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Criminal Law Specialist*
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Southern California criminal defense attorney Antonio
J. Bestard protects the legal rights of clients throughout
California who have been charged with serious crimes and need
the help of an experienced, fearless legal advocate. Antonio
J. Bestard is a board-certified CA Criminal Law Specialist,
meaning he’s been recognized by his peers and the CA State
Bar Association for his broad knowledge of the law as well as
his negotiation / litigation skills and proven results for clients.
In fact, other attorneys who require a fresh perspective on difficult
cases frequently call on Antonio J. Bestard to provide insight
based on his comprehensive knowledge of California and Federal
Question the Evidence / Uphold the Law
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W Mission Blvd #218b Pomona, CA 91766
Certified Specialist - Criminal Law
The State Bar of California Board of Legal Specialization
Antonio J. Bestard Attorney at Law
24-Hour / 1-909-623-2629
34 YEARS EXPERIENCE
Update from CBS NEWS and the L.A. TIMES
Aug. 27, 2010
Jury Deciding Fate Of Man Accused Of Racist Attack
Calif. Jury Deliberates Fate Of Reputed Racist Gang Member Accused
Of Killing Black Girl
(AP) LOS ANGELES (AP) - A jury began deliberating in the case
against a reputed member of a racist street gang charged with
murdering a 14-year-old black girl and a potential witness.
The jury heard closing arguments Wednesday against defendants
Jonathan Fajardo and Daniel Aguilar.
Fajardo, 22, is charged with the 2006 killing of eighth-grader
Cheryl Green and the special circumstance that it was a hate crime.
If convicted, he could face the death penalty.
In addition, Fajardo and Aguilar, 23, are accused in the stabbing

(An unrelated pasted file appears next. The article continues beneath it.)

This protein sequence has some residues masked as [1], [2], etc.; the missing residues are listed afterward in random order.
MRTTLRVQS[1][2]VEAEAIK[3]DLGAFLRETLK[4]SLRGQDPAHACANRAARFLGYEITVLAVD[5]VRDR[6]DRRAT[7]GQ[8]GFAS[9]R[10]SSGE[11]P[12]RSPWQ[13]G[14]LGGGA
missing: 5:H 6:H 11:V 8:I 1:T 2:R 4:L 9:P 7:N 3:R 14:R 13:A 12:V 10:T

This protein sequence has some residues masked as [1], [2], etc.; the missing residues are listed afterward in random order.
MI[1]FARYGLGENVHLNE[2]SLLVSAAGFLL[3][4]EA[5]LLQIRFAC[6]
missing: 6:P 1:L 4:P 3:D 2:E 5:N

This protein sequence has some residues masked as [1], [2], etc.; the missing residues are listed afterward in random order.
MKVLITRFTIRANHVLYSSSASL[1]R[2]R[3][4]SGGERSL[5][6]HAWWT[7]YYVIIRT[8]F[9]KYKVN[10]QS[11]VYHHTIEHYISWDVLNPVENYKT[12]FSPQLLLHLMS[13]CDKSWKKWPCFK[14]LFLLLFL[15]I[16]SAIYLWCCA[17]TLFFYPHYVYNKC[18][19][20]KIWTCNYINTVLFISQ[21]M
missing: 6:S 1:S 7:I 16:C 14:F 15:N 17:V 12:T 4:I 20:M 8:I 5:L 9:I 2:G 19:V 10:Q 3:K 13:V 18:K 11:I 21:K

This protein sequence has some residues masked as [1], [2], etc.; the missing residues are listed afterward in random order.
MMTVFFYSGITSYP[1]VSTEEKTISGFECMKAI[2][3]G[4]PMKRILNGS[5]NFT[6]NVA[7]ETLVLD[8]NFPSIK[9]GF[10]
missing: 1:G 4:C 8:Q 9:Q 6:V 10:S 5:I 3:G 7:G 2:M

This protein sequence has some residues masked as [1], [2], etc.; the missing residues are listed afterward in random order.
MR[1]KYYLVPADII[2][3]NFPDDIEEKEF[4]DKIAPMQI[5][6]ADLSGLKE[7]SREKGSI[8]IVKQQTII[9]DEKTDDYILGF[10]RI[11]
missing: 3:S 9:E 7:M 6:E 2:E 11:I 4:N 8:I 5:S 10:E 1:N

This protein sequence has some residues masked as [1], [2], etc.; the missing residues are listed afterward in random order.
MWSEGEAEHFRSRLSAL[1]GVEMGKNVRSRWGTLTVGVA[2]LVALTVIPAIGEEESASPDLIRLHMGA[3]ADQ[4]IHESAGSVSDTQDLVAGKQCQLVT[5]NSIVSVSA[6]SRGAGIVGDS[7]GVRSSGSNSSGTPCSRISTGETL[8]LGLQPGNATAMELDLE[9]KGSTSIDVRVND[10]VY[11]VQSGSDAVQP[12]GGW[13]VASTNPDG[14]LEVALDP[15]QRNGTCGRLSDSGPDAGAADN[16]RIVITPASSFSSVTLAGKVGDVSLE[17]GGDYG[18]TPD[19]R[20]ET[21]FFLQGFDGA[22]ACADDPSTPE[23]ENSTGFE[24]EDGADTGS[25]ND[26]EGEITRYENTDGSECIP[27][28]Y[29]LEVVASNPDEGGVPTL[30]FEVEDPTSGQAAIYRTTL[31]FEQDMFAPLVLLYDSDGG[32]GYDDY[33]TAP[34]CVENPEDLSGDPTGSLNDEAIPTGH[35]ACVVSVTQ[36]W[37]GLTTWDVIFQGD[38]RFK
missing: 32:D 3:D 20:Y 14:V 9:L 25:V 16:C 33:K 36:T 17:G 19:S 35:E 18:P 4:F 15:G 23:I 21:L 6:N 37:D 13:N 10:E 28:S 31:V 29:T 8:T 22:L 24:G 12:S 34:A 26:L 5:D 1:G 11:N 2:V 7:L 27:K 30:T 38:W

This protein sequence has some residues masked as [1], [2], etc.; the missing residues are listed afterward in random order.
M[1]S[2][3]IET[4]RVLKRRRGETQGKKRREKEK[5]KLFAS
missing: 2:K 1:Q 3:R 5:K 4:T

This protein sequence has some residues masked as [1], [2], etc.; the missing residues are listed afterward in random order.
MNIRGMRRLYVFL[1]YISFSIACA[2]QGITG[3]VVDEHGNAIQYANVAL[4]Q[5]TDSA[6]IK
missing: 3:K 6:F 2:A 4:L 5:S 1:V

death of 21-year-old Christopher Ash, a potential witness in the
killing of Green, and face special circumstance allegations that
include committing murder to further the activities of the 204th
The two-week trial detailed alleged violence used by the gang
to maintain its power in the neighborhood.
Deputy District Attorney Gretchen Ford told jurors in her closing
argument that Fajardo warned during police interviews that the
missing gun in the attack could be used against other blacks,
police, rival gang members or snitches.
Green was shot to death in a driveway on Dec. 15, 2006 in the
Harbor Gateway area south of downtown Los Angeles. She was hanging
out with friends after school about a block from her house. Three
other teens were wounded.
The attack sparked protests by residents, activists and politicians.
Prosecutors contend that Fajardo was the gunman who opened fire
on the group, and that he was a member of an Hispanic gang that
"All black people are their enemies," Ford told jurors.
"Really innocent people could die for no reason other than
the ridiculous ideas of this gang."
Fajardo's attorney Thomas White disputed the allegation that
the shooting was a hate crime.
"It was an accident that rose of fear and anger," he
said. "This was a rash impulse."
Fajardo and Aguilar are accused in the stabbing death of Ash,
a man who gang members suspected had talked to police about the
Green killing. Aguilar lured Ash, his friend, to a garage where
he was stabbed about 80 times, Ford contended.
"He walked over and kicked his dying best friend,"
the prosecutor said.
Attorney Antonio Bestard, who represents Aguilar, argued
that his client did not know Ash would be killed and only followed
orders from older gang members because otherwise he would have
Ford told jurors that even though Aguilar didn't stab Ash, he
was just as guilty of murder as those who did.
Prosecutors said Ash actually was stabbed by Jose Covarrubias,
who has acknowledged the killing and testified for the prosecution.
He was expected to be sentenced to 22 years in prison.
Jurors began deliberations Wednesday then adjourned until Sept.